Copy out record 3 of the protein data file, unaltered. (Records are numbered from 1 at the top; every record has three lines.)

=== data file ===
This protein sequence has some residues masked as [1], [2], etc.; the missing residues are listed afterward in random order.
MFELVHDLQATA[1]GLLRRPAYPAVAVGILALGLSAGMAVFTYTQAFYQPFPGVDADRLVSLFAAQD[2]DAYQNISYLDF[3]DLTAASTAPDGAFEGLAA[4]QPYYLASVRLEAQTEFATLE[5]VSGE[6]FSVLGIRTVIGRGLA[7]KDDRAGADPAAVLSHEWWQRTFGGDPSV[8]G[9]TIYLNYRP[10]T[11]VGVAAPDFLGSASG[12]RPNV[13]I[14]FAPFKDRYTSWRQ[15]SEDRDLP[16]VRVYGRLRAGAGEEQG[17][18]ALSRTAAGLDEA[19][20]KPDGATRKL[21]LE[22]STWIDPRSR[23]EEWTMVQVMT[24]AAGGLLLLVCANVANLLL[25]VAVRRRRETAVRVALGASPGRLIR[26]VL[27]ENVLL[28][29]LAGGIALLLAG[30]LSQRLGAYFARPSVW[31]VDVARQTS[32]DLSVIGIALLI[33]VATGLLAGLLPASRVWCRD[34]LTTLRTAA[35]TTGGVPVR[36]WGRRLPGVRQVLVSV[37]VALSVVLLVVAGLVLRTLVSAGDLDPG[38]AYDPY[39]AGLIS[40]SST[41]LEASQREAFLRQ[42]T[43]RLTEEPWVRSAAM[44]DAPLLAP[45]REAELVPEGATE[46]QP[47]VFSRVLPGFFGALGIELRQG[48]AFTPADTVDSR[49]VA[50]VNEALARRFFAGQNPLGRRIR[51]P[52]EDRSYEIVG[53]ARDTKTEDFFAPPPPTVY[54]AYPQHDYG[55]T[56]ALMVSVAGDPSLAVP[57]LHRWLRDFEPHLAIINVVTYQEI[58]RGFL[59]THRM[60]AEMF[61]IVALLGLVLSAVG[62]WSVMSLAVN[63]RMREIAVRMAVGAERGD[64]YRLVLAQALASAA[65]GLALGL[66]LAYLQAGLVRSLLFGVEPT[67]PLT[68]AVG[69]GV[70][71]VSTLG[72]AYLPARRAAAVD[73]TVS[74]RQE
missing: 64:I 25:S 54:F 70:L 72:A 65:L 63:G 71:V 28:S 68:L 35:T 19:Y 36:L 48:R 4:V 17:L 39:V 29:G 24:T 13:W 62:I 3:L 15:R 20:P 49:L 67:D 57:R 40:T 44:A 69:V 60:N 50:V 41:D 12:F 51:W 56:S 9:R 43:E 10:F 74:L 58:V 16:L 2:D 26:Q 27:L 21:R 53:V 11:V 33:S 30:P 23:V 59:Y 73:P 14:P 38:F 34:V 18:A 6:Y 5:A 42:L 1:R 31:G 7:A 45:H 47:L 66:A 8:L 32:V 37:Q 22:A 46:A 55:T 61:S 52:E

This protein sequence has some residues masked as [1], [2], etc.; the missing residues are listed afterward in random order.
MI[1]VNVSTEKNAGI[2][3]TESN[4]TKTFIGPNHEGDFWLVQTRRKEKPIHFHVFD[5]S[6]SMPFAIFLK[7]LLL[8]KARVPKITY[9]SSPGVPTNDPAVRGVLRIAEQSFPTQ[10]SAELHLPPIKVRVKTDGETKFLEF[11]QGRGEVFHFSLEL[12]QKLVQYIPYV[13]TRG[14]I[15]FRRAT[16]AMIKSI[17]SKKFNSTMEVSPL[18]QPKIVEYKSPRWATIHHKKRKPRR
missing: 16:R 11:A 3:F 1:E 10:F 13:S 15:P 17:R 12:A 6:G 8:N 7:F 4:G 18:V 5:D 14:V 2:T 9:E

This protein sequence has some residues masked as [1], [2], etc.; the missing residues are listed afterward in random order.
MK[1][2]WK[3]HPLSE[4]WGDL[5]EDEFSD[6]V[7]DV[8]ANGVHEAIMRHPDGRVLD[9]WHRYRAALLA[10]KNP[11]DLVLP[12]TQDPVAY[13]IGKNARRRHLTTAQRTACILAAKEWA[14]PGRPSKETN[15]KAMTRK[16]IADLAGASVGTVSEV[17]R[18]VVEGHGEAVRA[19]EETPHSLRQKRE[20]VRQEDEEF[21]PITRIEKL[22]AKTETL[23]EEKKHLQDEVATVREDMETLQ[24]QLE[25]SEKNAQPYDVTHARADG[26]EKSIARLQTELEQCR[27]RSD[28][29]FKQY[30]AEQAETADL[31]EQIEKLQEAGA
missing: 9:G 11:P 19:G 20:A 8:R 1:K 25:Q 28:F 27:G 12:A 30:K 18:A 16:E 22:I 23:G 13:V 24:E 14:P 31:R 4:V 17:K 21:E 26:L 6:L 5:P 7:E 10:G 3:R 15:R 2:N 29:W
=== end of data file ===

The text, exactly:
This protein sequence has some residues masked as [1], [2], etc.; the missing residues are listed afterward in random order.
MK[1][2]WK[3]HPLSE[4]WGDL[5]EDEFSD[6]V[7]DV[8]ANGVHEAIMRHPDGRVLD[9]WHRYRAALLA[10]KNP[11]DLVLP[12]TQDPVAY[13]IGKNARRRHLTTAQRTACILAAKEWA[14]PGRPSKETN[15]KAMTRK[16]IADLAGASVGTVSEV[17]R[18]VVEGHGEAVRA[19]EETPHSLRQKRE[20]VRQEDEEF[21]PITRIEKL[22]AKTETL[23]EEKKHLQDEVATVREDMETLQ[24]QLE[25]SEKNAQPYDVTHARADG[26]EKSIARLQTELEQCR[27]RSD[28][29]FKQY[30]AEQAETADL[31]EQIEKLQEAGA
missing: 9:G 11:P 19:G 20:A 8:R 1:K 25:Q 28:F 27:G 12:A 30:K 18:A 16:E 22:I 23:G 13:V 24:E 14:P 31:R 4:V 17:K 21:E 26:L 6:L 5:P 7:E 10:G 3:R 15:R 2:N 29:W